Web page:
4) When it comes to replacements, watch closely…
If Right to Buy 2 familiarised us with the ambiguities that surround one for one replacement, Right to Buy 3 will introduce still more. Does one for one mean in the same area? Does it mean like for like? The aspiration to achieve both (at least one for one) was clear from all the witnesses but achieving it will be a different matter. Frustratingly, none of them were asked if one for one included replacing the council homes sold to pay their discount grant.
Nicholas Harris of Stonewater cautioned that replacement may not be in the same local authority area. David Montague said the G15 was talking to London boroughs about one for one replacement in the same area – they would do it wherever possible but it might not be in expensive boroughs like Westminster. Stephen Javes of Orwell described a similar issue in Suffolk, where the ambition is like for like but it will be very difficult in some coastal and rural areas. And then there is the old social/affordable chestnut: Ian McDermott of Sanctuary set out a ‘default position’ of ‘like for like replacement with affordable rented housing’.
And there will clearly be a trade-off between like for like and one for one in some areas. In some cases this will also impact on the government’s claim that Right to Buy will lead to more new homes. Tony Stacey described a particular problem with low receipts for South Yorkshire: it will try and replace like for like ‘but if the only way we can do it is to buy secondhand properties that’s what we’ll do’.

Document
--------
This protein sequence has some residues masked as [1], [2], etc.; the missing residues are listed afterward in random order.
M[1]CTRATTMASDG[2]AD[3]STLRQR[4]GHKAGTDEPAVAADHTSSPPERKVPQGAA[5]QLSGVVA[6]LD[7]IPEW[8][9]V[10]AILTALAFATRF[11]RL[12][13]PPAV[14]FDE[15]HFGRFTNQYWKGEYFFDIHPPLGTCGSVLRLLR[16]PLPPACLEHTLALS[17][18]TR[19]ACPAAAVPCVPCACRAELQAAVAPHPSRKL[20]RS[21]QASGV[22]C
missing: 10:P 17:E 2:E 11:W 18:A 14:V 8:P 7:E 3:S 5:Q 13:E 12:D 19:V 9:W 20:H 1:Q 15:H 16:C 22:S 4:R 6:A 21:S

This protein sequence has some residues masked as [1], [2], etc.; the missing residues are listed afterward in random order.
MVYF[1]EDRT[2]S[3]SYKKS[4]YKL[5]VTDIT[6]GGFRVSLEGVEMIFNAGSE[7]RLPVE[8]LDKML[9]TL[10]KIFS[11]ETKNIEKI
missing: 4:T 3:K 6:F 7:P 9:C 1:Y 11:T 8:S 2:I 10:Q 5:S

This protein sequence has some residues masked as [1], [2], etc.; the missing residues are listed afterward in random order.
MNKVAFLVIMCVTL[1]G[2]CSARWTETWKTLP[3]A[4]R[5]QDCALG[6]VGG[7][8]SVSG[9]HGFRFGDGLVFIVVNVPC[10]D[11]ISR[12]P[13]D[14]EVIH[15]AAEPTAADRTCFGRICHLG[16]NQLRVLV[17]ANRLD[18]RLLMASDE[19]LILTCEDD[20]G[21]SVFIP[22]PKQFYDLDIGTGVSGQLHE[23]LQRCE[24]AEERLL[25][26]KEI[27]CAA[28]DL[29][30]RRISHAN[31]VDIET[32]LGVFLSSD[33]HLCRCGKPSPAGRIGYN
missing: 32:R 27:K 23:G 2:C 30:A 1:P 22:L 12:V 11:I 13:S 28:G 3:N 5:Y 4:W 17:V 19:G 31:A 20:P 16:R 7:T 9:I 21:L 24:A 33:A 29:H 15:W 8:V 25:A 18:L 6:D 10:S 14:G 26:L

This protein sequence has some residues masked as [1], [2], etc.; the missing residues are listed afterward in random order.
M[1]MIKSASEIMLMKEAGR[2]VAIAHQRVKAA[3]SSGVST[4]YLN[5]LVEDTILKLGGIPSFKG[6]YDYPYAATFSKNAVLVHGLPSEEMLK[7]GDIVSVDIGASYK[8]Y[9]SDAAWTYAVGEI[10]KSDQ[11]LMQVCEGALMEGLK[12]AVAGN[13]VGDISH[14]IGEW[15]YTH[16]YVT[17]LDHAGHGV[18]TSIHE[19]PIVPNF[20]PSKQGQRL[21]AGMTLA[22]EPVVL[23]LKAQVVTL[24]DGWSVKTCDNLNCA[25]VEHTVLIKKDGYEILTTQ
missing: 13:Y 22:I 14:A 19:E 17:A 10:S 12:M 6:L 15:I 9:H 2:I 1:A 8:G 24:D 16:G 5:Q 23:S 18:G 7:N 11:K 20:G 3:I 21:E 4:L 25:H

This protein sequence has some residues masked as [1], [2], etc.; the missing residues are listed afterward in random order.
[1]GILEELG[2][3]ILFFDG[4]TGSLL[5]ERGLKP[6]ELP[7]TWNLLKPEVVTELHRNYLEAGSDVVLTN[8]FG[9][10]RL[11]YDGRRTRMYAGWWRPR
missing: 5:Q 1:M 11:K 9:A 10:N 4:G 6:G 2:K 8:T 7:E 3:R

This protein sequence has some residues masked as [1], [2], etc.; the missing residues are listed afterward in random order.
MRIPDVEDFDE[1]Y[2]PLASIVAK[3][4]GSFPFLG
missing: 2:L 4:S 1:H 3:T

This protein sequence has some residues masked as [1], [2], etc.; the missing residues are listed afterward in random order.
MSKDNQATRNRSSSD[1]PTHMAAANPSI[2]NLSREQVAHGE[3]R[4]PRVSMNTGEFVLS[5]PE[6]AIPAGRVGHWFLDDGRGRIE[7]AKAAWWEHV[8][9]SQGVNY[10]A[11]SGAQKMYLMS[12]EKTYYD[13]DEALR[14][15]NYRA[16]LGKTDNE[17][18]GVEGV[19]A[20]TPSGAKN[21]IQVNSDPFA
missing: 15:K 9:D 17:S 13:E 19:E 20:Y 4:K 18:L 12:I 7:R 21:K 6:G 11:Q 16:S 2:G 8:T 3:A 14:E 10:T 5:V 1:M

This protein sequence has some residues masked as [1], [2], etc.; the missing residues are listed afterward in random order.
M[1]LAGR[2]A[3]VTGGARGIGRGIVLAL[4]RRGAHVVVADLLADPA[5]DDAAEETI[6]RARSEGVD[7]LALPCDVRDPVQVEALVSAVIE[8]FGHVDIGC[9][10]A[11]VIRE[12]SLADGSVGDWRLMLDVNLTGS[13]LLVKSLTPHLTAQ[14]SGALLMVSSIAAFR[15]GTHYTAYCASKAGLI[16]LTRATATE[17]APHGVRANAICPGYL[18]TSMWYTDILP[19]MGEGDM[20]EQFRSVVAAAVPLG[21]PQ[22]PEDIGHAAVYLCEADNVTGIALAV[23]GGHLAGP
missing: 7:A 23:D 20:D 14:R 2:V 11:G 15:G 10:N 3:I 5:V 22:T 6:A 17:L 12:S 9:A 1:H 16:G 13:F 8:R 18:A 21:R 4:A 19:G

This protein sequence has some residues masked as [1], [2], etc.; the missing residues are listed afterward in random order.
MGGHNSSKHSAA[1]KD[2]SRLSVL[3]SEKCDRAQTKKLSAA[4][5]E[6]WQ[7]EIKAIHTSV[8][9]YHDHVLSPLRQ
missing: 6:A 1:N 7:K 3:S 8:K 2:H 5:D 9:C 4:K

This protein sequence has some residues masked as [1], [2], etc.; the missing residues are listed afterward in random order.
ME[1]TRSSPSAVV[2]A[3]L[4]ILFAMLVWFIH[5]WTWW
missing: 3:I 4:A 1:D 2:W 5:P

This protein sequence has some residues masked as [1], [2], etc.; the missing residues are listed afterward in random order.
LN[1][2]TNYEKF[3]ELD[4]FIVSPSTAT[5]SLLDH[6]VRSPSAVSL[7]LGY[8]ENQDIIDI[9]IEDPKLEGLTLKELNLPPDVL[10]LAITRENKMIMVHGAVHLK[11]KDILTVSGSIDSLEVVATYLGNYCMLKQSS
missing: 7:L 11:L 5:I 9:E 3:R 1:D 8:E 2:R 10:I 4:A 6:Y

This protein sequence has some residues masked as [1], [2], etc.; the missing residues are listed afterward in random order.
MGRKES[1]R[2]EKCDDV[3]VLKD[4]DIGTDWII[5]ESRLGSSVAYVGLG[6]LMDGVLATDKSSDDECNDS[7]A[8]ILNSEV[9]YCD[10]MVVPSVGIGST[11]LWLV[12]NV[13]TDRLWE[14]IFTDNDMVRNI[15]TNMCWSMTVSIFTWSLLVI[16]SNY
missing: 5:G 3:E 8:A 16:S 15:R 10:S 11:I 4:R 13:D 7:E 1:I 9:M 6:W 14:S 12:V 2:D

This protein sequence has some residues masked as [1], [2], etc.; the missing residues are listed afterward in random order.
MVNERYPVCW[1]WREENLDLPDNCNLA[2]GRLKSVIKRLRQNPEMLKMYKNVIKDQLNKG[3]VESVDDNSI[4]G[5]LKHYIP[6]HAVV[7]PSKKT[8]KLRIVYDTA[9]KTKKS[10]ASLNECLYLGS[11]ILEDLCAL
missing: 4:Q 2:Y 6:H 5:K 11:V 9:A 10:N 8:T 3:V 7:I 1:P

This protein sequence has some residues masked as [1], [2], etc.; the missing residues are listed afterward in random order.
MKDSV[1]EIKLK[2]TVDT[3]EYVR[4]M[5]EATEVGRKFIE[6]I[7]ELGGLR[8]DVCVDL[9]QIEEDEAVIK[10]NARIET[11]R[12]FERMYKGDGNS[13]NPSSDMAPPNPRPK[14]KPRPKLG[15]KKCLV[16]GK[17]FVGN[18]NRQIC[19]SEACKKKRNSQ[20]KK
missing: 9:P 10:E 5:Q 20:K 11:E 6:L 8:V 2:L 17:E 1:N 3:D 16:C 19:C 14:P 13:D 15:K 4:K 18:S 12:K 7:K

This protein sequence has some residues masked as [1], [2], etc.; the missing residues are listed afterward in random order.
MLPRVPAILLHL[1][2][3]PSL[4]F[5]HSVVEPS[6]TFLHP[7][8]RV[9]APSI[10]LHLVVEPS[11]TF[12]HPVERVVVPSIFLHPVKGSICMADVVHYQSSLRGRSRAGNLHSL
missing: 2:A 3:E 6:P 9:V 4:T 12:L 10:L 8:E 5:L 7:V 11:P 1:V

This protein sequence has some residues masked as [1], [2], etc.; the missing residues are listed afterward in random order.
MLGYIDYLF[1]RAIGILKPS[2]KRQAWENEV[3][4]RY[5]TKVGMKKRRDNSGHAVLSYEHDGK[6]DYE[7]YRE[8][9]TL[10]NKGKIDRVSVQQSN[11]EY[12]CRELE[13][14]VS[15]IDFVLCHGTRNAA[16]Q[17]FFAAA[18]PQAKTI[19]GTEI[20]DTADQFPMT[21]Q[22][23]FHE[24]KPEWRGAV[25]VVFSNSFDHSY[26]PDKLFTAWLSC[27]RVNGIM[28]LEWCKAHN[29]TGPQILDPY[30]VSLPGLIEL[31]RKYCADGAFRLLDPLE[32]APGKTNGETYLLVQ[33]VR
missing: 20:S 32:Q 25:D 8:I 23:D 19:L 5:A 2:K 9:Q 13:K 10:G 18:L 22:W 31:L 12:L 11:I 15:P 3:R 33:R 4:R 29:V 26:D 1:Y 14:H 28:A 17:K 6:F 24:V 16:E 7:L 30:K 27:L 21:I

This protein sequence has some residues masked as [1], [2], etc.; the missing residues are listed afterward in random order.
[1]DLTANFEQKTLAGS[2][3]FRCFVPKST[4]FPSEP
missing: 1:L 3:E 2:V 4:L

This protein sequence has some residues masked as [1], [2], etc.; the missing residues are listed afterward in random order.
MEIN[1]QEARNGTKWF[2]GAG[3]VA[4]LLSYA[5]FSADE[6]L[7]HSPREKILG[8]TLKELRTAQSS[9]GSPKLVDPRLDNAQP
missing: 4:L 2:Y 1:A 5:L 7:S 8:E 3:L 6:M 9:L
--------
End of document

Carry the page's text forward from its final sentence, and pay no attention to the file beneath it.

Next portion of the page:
5) …and then watch even more closely
Even under Right to Buy 2, it’s clear that the replacement figures include homes that would have been built anyway (by councils using self-financing freedoms before they got clobbered). The same thing will apply with Right to Buy 3: watch out for ministers counting all homes built by associations as ‘replacements’.
Riverside, for example, has kept the same development programme following a revision of its business plan following The Deal. But Hugh Owen said quite a few of them were likely to be Right to Buy replacements.
6) The dust is still settling from the 1% rent cut
By year four the cut is likely to mean an annual loss of £50m for the largest associations, £500m for the G15 and £1.6bn for the sector as a whole. That is already leading to changes in development programme (a shift in mix to more shared ownership at Sanctuary, a 30% reduction at Stonewater). It will also mean more mergers. Further consolidation is inevitable but it’s vital to keep diversity, said David Montague: ‘Large associations have a responsibility to support others.’